Examination of Witnesses (Questions 560
WEDNESDAY 28 MARCH 2001
560. That is all?
(Dr Huggett) That is all I wish to comment on, yes.
561. It may not be all I wish to ask you. Dr
Avery, are you suggesting that because they need to use their
assets more wisely they therefore are much more environmentally
(Dr Avery) I do not think we could rely on that always
being the case, no.
562. Do you think that ports make more effort
to give environmental assessments?
(Dr Avery) There has been progress over the last few
years. Whether that is to do with privatisation or whether it
is to do with changing climate of opinion I would not like to
say. One of the issues that perhaps does come out of privatisation
is that the government is taking less of a close look at our need
563. Less of a close look? Do you mean it is
not looking at ports closely?
(Dr Avery) And the need for them. In the White Paper,
the government specifically avoided making forecasts of port traffic
for the future. We believe that that is a mistake. How can one
take a view about how many ports we need and where they are needed
without taking a view on how much traffic should be coming through
them. Government takes a view on lots of other areas of development
which are largely in the private sector, such as housing. It takes
a view of how many houses will be needed in south-east England.
Organisations like our own have done some work on trying to predict
how much extra need for ports there will be. This seems to be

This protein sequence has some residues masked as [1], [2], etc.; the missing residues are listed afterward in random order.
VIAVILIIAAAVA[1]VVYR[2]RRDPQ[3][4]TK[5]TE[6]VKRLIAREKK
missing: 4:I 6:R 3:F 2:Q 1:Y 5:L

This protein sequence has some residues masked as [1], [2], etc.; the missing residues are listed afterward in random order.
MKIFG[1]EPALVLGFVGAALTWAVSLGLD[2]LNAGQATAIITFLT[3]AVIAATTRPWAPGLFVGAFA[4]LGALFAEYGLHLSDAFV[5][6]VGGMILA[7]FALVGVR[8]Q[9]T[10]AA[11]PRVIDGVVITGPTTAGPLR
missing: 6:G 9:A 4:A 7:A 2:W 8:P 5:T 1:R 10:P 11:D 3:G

an area that government has walked away from a little, which is
fundamental to understanding what the future of ports should be
and what their contribution should be.
564. An awful lot of people who have given evidence
quote your piece of work on ports. Is not that suggesting that
it is already being done in that there is an adequate piece of
work there, or are you saying that your work was not good enough?
(Dr Avery) Our work was quite good but we are planning
to update that work now because it will become out of date. Certainly
the resources that an NGO can put into this ought to be rather
smaller than government, but my colleague may wish to comment.
565. I do not think that the government can
compete with the charities in this country for money.
(Dr Huggett) A key aspect of the work that we didand
it was carried out for us by a respected consultancy in the ports
industrywas that whilst it made predictions on likely shortfalls
in capacity by 2010, particularly in the container and roll-on/roll-off
sectors, the report raised a number of what we believe to be very
important questions which still have not been answered. That is
why we are carrying out further work, to have a look at some of
566. Such as?
(Dr Huggett) A particularly important one that we
want to see addressed is the role of non-infrastructure development
in meeting those capacity shortfalls. How much can we achieve
through improving efficiency of ports, through
567. You just told us they are very much more
efficient than they were.
(Dr Huggett) They are far more efficient than they
were. However, in a recent report in Lloyd's List, it was
brought to our attention that there are ports in the world which
are three times as efficient as the most efficient port in the
568. Name them.
(Dr Huggett) Salalah.
569. Would you like to give us a country to
attach that to?
(Dr Huggett) I am afraid I cannot. I do not know.
570. When you find out where it is, do let us
(Dr Huggett) I assumed that, because it was published
in Lloyd's List, that it would be a reasonable representation.